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Posted on Dec 16, 2007 in Front Page Features, Tactics101

Tactics 101: 022 – Intelligence Preparation of the Battlefield in Urban Operations Part 2

By Rick Baillergeon and John Sutherland


When conducting IPB against a conventional force we would now take the enemies doctrine and tactics (which results in a doctrinal template) and covert them into situational templates (how the enemy wants to fight in this particular situations). These situational templates are then used to determine the enemy’s possible courses of action (Step 4 of the IPB process). When fighting against unconventional foes creating these doctrinal and situational templates is a more difficult proposition. This is because doctrinal templates may be hard to come by since an unconventional enemy’s doctrine and tactics may not be currently known. So how do determine a threat’s operating patterns so you can develop courses of action? Well, one technique is to collect historical data by using various tools that can depict past and current enemy operations. These can then be utilized to anticipate future enemy operations. Below we will show some of the tools you can employ to collect data and then use it to analyze your opponent. We will break them up into two different categories – pattern analysis and link analysis.



Pattern Analysis is used to depict the times and dates of selected activities (such as ambushes, bombings, and demonstrations) to search for patterns of activity for predictive purposes as well as to discern intent. This analysis will assist us (if used correctly) to develop feasible enemy courses of action in Step 4 of the IPB process.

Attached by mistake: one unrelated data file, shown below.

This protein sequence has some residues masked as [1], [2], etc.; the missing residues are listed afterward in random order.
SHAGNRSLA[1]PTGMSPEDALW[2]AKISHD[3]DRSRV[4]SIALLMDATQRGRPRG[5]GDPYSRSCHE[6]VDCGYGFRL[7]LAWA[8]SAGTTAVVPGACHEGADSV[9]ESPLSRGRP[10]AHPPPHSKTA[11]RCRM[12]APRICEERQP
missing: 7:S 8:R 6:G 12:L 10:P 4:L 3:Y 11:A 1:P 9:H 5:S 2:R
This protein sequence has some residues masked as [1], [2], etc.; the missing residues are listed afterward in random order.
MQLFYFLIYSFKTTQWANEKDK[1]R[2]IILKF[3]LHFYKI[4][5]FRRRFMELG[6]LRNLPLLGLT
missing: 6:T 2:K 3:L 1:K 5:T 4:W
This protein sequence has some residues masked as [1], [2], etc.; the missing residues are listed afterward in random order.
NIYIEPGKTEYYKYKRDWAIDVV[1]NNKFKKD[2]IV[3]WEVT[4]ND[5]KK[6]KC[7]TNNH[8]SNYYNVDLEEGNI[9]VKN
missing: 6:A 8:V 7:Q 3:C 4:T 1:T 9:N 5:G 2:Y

Above is a simple written entry coordinate register. It is used to just compile data that has occurred for future analysis. For example, item 1 states that on the 10th of the month at 1428 (2:28PM) at grid xx124679, a cocaine lab was uncovered with 15 kilos of cocaine seized. This incident tells us that there is a criminal element within the enemy. Our analysis could tell us that money from these operations is used to support enemy operations.

Another way to graphically depict data is to develop an incident map. The true value in this tool is enables us to view incidents spatially. This can allow us to see enemy patterns as to locations where they occurred.


The pattern analysis plot chart shown above is used to depict the time and date trends of types of activities. The “wagon wheel” represents one month: each concentric circle is a day that is divided into 24 one-hour segments. Events are logged on the wheel as they occur. For instance, in the example all bombings take place between four and six in the morning, and all fall on days near the end of the month. Understanding these traits provides the basis for developing hypotheses on the enemy’s intentions. The timings indicate that the bombers may not seek to kill people; most people are in bed at the hours of detonation. The end of the month could possibly indicate that they are seeking to influence the views of the less wealthy, those whose disgruntlement at having little cash at month’s end would make them more likely to support actions that attack establishment targets. Various other hypotheses are feasible. It is up to you to further focus your collection assets in order to test hypotheses derived using this tool.

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